The Texas Southern Tigers (TSU) remained undefeated after a 30-16 win over the Central State Marauders last Saturday in the inaugural HBCUX Classic at Thomas Robinson National Stadium in Nassau, Bahamas. Central State University (CSU) got on the board first with a 32-yard field goal from kicker John Adams. Later in the first- quarter, TSU quarterback Fred Plummer connected with Jamal Small for a 6-yard score to take a 7-3 first quarter lead. Wide receiver Malik Cross caught a 6-yard touchdown pass from Plummer to give the Tigers a 13-3 lead heading into halftime. TSU scored an early touchdown in the second half when Daveonn Porter rushed for a 26-yard touchdown. He ran for 89 yards on 18 carries on the night.
Texas Southern and Central State clash in Nassau
Only in the Bahamas can you find a college football game with a splash of carnival. Blue skies, beautiful beaches and the crystal clear waters of Nassau provided a picturesque backdrop for the inaugural HBCUX Classic last Saturday between the Texas Southern University (TSU) Tigers of Houston, Tx. and the Central State University (CSU) Marauders of Wilberforce, Oh. at Thomas A. Robinson National Stadium. Texas Southern defeated Central State 30-16 on the football field, but both teams won an experience that will be remembered for the rest of their lives.
BTW Alumni Association Inc. will meet 6 p.m. Thu. Sept. 18 at the BTW High School Cafeteria. Call 305-213-0188. Booker T. Washington’s Class of 1965 Inc. will meet 3:30 p.m. Sat. Sept. 20 at the African Heritage Cultural Arts Center. Call 305-213-0188. The BTW class of 1955 will meet on 4 p.m. Sat. Sept. 20 at St. Peters African Orthodox Cathedral. Call 305-637-6677.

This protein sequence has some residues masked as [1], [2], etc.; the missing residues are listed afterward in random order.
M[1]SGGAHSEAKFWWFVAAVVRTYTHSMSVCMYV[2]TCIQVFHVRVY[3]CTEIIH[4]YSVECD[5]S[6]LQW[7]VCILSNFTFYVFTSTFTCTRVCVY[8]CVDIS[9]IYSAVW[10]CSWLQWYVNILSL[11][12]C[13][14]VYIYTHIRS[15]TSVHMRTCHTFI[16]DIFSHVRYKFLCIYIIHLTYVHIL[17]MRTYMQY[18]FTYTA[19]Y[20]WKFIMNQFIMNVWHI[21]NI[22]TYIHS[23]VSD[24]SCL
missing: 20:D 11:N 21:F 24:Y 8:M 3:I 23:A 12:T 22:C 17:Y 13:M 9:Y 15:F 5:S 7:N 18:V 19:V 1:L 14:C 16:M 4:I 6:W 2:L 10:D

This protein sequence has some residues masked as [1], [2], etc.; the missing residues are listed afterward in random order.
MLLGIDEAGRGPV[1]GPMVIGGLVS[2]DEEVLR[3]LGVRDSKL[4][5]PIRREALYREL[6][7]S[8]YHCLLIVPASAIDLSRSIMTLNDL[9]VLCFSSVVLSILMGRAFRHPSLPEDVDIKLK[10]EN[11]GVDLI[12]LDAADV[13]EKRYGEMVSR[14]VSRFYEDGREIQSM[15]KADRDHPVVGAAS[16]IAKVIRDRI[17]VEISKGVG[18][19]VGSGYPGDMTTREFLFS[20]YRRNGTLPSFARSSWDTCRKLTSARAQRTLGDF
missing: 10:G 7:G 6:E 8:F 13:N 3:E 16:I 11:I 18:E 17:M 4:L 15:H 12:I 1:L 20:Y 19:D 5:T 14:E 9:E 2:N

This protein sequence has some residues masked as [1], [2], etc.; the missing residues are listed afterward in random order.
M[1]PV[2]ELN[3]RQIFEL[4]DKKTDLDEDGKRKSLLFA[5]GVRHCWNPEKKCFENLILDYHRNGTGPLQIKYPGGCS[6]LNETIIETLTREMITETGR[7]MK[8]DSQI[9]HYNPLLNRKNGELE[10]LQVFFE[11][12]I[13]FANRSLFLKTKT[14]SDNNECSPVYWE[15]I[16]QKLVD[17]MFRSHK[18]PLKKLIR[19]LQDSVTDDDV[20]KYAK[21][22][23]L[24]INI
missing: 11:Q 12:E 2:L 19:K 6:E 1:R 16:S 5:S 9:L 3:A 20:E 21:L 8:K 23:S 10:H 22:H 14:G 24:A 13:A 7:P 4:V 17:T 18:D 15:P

Deep City producers inspired by grit and soul of Overtown environment
With notebooks of musical compositions and business savvy, recent college graduates Willie Clarke and Johnny Pearsall returned to the gritty, rhythmic neighborhoods of Black Miami inspired by the brassy beats of the Florida Agricultural and Mechanical University (FAMU). Their mission: to create music.
Inaugural jazz concert for new university President Roslyn Artis
It was over a century ago that a chorus of 500 children performed a song to be heralded by generations of Blacks. The song, “Lift Every Voice and Sing,” indelibly connects Florida Memorial University (FMU) to the soundtrack of history. In an extension of that history, the university is hosting a jazz concert Oct. 2 at 7 p.m. in the Lou Rawls Center for Performing Arts to commemorate the new presidency of Roslyn Artis.
Bold new exhibit explores possibilities over hard times
A new era is set to begin at North Miami’s Museum of Contemporary Art next week with the opening of an edgy new exhibit called Third Space: Inventing the Possible. The exhibit explores the challenges of the human condition, but it also illustrates the struggles of MOCA, an institution at a critical crossroad as it tries to redefine itself to re-connect to the art community.